I’m not ashamed to say it- I love fruit and vegetables.[i] But sadly, not everyone shares my passion for produce. An estimated 80% of young people fail achieve the recommended five a day,[ii] increasing their risk of developing chronic diseases.[iii]
We all know that eating healthy is important. So why don’t we do it more often? Research shows that perceived physical, social and psychological barriers can get in the way of our best intentions.[iv] But good news- these obstacles can be overcome.
Here are the top three excuses students give for not eating enough fruit and veg, and how I don’t let these stop me reaching the magic five.
Excuse: ‘It’s too expensive!’
Unlike many wonderful fruits, money doesn’t grow on trees. This means you have to shop around for deals. I have bought unbelievably cheap fresh fruit and veg in the ‘reduced’ section at my local supermarket and the Moor Market. I also recommend you visit New Roots, conveniently located near the SU, for 5 fruit for £1.50. Alternatively, frozen veg is a great idea since it packs all the goodness of fresh, but doesn’t go off.
Excuse: ‘I don’t have time’
Did you have time to go on [insert favourite social media site here] for 10 minutes yesterday morning, lunch, and evening? Then you have no excuse.
I save time when cooking by sneaking extra fruit or veg into dishes that I already make. This means that everything can be cooking at the same time, and saves on the washing up! For example, berries on my cereal, lettuce on a sandwich, or peas in pesto pasta! If you feel pushed for time then batch cook veggies so they can be quickly reheated or buy pre-chopped veg and salad.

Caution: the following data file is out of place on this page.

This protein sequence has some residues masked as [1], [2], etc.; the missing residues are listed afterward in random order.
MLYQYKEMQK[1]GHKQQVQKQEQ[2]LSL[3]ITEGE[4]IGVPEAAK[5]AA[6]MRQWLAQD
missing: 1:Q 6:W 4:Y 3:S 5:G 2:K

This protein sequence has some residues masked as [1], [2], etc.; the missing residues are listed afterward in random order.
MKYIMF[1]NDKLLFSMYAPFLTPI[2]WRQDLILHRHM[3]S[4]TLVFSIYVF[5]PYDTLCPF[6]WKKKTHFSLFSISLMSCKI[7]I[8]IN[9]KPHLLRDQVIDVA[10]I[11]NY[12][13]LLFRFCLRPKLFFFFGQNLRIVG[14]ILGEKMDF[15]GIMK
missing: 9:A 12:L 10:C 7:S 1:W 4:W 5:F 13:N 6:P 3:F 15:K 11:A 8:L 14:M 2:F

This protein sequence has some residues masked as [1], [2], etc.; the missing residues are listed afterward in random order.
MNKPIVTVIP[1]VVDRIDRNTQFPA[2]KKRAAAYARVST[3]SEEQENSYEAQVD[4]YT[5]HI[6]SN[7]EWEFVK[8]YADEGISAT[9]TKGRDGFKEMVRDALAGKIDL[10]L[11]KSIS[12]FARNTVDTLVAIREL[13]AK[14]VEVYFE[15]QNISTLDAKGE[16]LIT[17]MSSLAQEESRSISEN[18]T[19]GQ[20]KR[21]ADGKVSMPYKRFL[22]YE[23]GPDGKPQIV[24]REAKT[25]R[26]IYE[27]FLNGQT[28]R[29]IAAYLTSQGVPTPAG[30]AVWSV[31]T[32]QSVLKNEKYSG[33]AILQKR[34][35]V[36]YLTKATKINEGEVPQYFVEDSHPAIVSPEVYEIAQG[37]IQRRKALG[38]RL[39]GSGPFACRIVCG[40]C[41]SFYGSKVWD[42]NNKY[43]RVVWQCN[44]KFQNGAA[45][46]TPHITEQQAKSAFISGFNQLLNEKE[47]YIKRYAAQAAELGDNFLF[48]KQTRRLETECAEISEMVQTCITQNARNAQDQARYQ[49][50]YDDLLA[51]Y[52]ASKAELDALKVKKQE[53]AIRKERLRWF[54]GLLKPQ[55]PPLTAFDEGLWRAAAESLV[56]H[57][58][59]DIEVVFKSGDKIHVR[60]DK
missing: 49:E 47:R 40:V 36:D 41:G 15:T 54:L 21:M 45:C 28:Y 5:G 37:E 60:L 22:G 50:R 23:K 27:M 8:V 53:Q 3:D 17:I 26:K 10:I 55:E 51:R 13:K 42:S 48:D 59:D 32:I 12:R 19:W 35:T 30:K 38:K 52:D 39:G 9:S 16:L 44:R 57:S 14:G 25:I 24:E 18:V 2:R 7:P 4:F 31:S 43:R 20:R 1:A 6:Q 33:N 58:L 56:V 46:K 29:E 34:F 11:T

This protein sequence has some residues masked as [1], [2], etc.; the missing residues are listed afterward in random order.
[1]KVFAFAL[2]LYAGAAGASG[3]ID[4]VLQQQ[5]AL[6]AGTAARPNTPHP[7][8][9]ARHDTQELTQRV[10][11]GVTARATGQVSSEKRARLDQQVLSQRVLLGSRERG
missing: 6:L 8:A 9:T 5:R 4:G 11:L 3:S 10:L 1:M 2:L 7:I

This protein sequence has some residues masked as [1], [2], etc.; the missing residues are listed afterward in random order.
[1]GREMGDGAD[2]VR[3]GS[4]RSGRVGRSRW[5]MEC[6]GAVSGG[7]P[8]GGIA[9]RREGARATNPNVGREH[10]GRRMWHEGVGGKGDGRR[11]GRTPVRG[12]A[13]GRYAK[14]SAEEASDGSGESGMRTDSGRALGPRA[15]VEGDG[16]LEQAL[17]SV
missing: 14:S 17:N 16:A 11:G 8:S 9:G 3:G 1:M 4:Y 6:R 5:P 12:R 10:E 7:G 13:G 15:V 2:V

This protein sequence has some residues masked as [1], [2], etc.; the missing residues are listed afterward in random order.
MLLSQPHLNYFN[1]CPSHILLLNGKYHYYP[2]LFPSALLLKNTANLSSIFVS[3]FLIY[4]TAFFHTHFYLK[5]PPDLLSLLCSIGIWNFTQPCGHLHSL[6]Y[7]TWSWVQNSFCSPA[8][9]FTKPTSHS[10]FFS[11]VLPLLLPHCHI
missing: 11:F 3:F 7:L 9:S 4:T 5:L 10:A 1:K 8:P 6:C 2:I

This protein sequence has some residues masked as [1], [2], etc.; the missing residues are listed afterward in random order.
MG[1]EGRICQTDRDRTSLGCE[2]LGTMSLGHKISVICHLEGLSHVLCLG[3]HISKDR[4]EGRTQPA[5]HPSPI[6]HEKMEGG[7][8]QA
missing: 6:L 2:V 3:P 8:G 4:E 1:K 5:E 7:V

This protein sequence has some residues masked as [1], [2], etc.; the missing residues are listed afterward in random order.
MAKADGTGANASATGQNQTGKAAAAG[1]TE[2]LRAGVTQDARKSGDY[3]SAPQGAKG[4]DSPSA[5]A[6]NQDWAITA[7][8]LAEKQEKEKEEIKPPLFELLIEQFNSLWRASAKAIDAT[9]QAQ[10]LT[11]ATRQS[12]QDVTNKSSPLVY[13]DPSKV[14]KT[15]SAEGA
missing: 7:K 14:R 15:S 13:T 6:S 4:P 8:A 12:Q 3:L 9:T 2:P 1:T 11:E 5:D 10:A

Excuse: ‘It’s boring’
I’m in total agreement that soggy sprouts on your nan’s Sunday lunch are boring, and quite frankly, disgusting. But fruit and vegetables can make dishes more exciting by adding different flavours, colours, and textures.
Here are three quick and easy recipes for turning boring into brilliant. They all take under 30 minutes, include less than 10 ingredients and are suitable for vegetarians.
Oven baked asparagus and eggs
Berry pocket eggy bread:
So stop making excuses. Follow my tips to make a little change here and there, and you’ll be on your way to five a day.
[i] So much so that I am spending the next three years studying a Psychology PhD in health behaviour, focusing on fruit and vegetable intake!
[ii] National Centre for Social Research: Health survey for England. 2008.
[iii] Boeing, H., Bechthold, A., Bub, A., Ellinger, S., Haller, D., Kroke, A., … Watzl, B. (2012). Critical review: vegetables and fruit in the prevention of chronic diseases. European Journal of Nutrition, 51(6), 637–663.
[iv] Herbert, G., Butler, L., Kennedy, O., & Lobb, A. (2010). Young UK adults and the 5 A DAY campaign: perceived benefits and barriers of eating more fruits and vegetables. International Journal Of Consumer Studies, 34(6), 657-664.